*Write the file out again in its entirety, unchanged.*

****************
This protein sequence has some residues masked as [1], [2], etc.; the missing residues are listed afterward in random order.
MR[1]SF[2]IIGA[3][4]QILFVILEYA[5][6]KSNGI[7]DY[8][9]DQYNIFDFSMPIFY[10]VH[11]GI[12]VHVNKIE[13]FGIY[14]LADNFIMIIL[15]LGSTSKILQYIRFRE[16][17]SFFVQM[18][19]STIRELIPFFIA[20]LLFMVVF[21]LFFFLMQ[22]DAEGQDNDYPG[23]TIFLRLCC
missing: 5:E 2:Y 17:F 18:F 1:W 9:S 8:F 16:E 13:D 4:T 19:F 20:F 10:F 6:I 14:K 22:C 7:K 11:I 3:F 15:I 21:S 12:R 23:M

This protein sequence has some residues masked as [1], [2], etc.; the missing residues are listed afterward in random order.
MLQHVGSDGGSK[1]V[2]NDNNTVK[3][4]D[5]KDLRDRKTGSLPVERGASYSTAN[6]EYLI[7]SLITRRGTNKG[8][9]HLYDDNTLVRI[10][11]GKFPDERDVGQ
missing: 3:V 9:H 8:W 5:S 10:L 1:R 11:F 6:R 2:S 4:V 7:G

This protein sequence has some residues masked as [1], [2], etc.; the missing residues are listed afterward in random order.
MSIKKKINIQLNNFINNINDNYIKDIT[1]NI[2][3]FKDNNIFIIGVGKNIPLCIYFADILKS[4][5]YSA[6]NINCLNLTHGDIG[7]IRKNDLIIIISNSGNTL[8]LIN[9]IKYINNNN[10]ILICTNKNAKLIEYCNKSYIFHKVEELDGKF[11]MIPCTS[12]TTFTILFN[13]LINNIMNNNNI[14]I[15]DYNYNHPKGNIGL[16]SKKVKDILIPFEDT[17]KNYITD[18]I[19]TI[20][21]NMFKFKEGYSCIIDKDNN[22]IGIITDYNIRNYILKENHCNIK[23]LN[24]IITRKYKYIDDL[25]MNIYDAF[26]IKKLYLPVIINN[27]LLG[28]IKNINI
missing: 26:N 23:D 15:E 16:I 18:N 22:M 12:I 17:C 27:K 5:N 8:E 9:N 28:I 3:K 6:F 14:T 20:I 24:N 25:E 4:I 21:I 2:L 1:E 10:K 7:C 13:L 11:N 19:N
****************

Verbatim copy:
This protein sequence has some residues masked as [1], [2], etc.; the missing residues are listed afterward in random order.
MR[1]SF[2]IIGA[3][4]QILFVILEYA[5][6]KSNGI[7]DY[8][9]DQYNIFDFSMPIFY[10]VH[11]GI[12]VHVNKIE[13]FGIY[14]LADNFIMIIL[15]LGSTSKILQYIRFRE[16][17]SFFVQM[18][19]STIRELIPFFIA[20]LLFMVVF[21]LFFFLMQ[22]DAEGQDNDYPG[23]TIFLRLCC
missing: 5:E 2:Y 17:F 18:F 1:W 9:S 8:F 16:E 13:D 4:T 19:F 20:F 10:F 6:I 14:K 22:C 7:K 11:I 3:F 15:I 21:S 12:R 23:M

This protein sequence has some residues masked as [1], [2], etc.; the missing residues are listed afterward in random order.
MLQHVGSDGGSK[1]V[2]NDNNTVK[3][4]D[5]KDLRDRKTGSLPVERGASYSTAN[6]EYLI[7]SLITRRGTNKG[8][9]HLYDDNTLVRI[10][11]GKFPDERDVGQ
missing: 3:V 9:H 8:W 5:S 10:L 1:R 11:F 6:R 2:S 4:V 7:G

This protein sequence has some residues masked as [1], [2], etc.; the missing residues are listed afterward in random order.
MSIKKKINIQLNNFINNINDNYIKDIT[1]NI[2][3]FKDNNIFIIGVGKNIPLCIYFADILKS[4][5]YSA[6]NINCLNLTHGDIG[7]IRKNDLIIIISNSGNTL[8]LIN[9]IKYINNNN[10]ILICTNKNAKLIEYCNKSYIFHKVEELDGKF[11]MIPCTS[12]TTFTILFN[13]LINNIMNNNNI[14]I[15]DYNYNHPKGNIGL[16]SKKVKDILIPFEDT[17]KNYITD[18]I[19]TI[20][21]NMFKFKEGYSCIIDKDNN[22]IGIITDYNIRNYILKENHCNIK[23]LN[24]IITRKYKYIDDL[25]MNIYDAF[26]IKKLYLPVIINN[27]LLG[28]IKNINI
missing: 26:N 23:D 15:E 16:I 18:N 22:M 12:I 17:C 27:K 5:N 8:E 9:N 28:I 3:K 6:F 14:T 20:I 24:N 25:E 4:I 21:I 2:L 1:E 10:K 7:C 13:L 11:N 19:N